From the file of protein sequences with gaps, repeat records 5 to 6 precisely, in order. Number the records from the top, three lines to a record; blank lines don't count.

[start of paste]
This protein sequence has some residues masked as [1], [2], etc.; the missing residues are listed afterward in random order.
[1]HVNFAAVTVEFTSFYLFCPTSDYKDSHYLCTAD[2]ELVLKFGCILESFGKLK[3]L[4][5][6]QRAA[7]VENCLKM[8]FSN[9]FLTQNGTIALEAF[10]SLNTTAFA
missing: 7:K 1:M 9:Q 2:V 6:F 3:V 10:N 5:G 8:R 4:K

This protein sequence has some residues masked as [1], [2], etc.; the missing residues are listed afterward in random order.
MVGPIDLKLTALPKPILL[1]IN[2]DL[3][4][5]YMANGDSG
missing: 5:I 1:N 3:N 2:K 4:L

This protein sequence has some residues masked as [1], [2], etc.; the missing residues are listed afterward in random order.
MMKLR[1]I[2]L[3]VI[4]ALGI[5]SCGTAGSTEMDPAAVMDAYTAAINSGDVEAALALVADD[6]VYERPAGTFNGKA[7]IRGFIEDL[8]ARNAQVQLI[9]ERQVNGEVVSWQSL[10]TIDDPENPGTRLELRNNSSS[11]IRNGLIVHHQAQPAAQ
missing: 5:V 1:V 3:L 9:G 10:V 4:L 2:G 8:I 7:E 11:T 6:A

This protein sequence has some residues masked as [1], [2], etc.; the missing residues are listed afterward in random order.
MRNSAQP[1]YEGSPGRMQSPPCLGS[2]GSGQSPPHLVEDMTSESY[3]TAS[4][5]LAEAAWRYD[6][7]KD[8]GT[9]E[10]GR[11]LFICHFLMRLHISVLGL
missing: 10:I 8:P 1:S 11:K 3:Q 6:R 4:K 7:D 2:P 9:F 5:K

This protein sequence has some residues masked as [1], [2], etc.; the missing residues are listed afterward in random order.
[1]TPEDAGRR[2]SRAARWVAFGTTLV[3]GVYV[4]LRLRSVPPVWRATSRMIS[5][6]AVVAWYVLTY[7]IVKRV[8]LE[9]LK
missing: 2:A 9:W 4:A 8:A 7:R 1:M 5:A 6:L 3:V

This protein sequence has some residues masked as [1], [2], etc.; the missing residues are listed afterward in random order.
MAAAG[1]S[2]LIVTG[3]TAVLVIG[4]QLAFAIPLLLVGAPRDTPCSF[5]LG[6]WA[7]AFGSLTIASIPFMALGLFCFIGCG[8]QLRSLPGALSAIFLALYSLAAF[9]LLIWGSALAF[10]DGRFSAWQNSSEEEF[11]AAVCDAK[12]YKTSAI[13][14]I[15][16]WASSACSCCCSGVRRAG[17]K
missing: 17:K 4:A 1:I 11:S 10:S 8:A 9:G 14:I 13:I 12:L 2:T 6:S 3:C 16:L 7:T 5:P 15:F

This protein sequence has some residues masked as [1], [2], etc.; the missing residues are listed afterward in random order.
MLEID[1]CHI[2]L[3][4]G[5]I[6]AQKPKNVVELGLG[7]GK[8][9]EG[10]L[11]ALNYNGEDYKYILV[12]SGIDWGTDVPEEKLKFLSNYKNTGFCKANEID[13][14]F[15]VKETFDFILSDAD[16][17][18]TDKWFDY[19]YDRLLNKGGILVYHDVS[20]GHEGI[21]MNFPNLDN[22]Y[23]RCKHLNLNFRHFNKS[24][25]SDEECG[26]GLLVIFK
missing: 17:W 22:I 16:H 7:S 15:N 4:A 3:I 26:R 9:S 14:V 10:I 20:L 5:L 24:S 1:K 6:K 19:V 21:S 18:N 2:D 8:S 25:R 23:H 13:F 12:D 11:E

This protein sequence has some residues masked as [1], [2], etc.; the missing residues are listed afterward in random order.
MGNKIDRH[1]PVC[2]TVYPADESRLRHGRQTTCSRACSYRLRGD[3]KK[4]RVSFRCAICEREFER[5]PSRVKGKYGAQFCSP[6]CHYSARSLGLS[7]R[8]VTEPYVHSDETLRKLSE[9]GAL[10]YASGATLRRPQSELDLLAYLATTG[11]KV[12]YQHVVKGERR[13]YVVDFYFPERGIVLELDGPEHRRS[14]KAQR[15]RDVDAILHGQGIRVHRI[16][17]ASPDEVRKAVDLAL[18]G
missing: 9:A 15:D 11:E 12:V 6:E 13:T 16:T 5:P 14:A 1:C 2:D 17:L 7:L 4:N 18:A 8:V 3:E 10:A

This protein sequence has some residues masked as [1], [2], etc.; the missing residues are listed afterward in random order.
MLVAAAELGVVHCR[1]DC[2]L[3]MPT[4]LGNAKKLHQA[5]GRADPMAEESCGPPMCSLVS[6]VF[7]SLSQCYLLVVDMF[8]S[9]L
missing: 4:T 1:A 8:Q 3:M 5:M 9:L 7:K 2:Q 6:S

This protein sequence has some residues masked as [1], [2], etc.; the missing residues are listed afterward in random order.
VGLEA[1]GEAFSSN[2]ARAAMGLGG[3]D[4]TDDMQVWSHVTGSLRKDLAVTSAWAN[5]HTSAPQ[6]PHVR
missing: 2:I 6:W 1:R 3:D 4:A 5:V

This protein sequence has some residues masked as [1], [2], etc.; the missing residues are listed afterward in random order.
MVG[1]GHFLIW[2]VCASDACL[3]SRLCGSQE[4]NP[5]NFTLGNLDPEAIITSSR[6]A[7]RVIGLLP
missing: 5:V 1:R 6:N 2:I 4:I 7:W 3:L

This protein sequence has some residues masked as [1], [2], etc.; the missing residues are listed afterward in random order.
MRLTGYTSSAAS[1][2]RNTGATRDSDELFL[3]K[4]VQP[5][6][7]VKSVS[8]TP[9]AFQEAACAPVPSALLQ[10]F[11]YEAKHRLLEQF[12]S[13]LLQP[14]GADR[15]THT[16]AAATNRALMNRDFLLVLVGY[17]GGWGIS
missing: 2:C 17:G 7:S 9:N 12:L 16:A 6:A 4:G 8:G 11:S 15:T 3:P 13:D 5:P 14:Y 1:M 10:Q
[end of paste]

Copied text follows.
This protein sequence has some residues masked as [1], [2], etc.; the missing residues are listed afterward in random order.
[1]TPEDAGRR[2]SRAARWVAFGTTLV[3]GVYV[4]LRLRSVPPVWRATSRMIS[5][6]AVVAWYVLTY[7]IVKRV[8]LE[9]LK
missing: 2:A 9:W 4:A 8:A 7:R 1:M 5:A 6:L 3:V

This protein sequence has some residues masked as [1], [2], etc.; the missing residues are listed afterward in random order.
MAAAG[1]S[2]LIVTG[3]TAVLVIG[4]QLAFAIPLLLVGAPRDTPCSF[5]LG[6]WA[7]AFGSLTIASIPFMALGLFCFIGCG[8]QLRSLPGALSAIFLALYSLAAF[9]LLIWGSALAF[10]DGRFSAWQNSSEEEF[11]AAVCDAK[12]YKTSAI[13][14]I[15][16]WASSACSCCCSGVRRAG[17]K
missing: 17:K 4:A 1:I 11:S 10:S 8:A 9:G 14:I 13:I 12:L 2:T 6:S 3:C 16:L 7:T 5:P 15:F